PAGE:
Another problem with modular furniture with removably detachable fabric covering is the difficulty in tautly disposing the detachable covering over some furniture contours so that the furniture resembles conventional furniture. For example, an arm rest may have an extending portion which projects beyond the plane defined by the side of the chair. In conventional assembled furniture, such an edge would be sewn or stapled to the frame. Fabric covering disposed over the edge between the side and the extending portion cannot be tautly drawn over that edge in modular furniture with removable covering because there is no location to affix the fabric. Although staples or glue could be used to securely attach the fabric covering, this would make removing the fabric cover problematic. A hook and loop connection may also be employed, but that type of connection tends to be displaced when people sit in the chair and apply stress on the hook and loop connection.
What is needed is a modular furniture design which is structurally secure without detracting from the assembly and disassembly or greatly increasing the cost. Also needed is a modular furniture design which retains the exterior fabric while allowing for easy removal.
The present invention relates to an improved modular furniture assembly wherein the arms and back are securely located relative to the frame. The back and arm components of the furniture assembly slide onto brackets of the frame, and edges of the back and arms mate to present an integral appearance. Also, the components of the modular furniture have covers extending over their exterior surfaces. The component bodies include a channel, and the covering includes a strip having a size and shape so that it can be slidingly inserted in the channel. The strip is disposed within the channel, and is capable of lateral movement within the channel. The strip secures an edge of the fabric covering which would otherwise not conform to the contour of the chair.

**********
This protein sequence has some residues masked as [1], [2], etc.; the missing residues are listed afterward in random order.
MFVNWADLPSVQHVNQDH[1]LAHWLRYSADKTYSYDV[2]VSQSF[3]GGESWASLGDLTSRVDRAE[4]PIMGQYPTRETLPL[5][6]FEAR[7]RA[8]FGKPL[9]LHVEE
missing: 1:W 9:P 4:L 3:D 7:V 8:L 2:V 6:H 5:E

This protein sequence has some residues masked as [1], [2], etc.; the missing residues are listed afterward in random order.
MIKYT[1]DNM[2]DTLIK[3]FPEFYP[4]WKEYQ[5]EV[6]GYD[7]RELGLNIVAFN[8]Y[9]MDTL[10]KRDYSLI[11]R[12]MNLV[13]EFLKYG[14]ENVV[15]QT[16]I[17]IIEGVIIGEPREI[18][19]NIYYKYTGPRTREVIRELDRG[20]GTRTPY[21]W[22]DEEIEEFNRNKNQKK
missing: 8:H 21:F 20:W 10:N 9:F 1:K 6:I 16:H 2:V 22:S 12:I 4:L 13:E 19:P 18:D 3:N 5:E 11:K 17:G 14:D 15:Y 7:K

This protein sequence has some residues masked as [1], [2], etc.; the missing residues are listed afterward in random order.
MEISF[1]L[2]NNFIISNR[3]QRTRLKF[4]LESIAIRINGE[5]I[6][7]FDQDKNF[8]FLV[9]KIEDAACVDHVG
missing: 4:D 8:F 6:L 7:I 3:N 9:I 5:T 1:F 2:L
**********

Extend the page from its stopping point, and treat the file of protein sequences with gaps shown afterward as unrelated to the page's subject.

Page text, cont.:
The interlocking of the arms and back with the frame brackets provide a supporting structure as secure as conventionally assembled permanent furniture. Once the arms and back are slid into the interlocking L-shaped bracket, the modular furniture looks and operates like conventional furniture. However, the arms and back may be slid out of engagement, and the covers of all the modular furniture components may be removed for cleaning or replacement. Once the cleaned or new covers are placed on the components, the strips may again be slid into the channels and the covering secured to the other components so that the chair may be used.
The strip of the fabric covering allows for the covering to be tautly disposed over the cushions or exterior surface of the furniture. The strip has sufficient width to form an interference with the channel and that interference fit of the strip in the channel provides a fixed position for an edge of the covering. The strip also allows for the covering to be easily changed by simply sliding the strip into and out of the channel. A channel may also be located on the back of a furniture piece, so that a strip on the covering of a cushion may be accurately located on the back over the frame, such as in a sofa or similar piece of furniture.
The present invention, in one form, is a modular furniture assembly comprising a frame, a back, and two arms. The frame has a plurality of walls. The back is mounted on a first wall, and the two arms are mounted on respective second and third walls. The back and arms are slidingly engaged witch the frame to interlock the back, arms, and frame.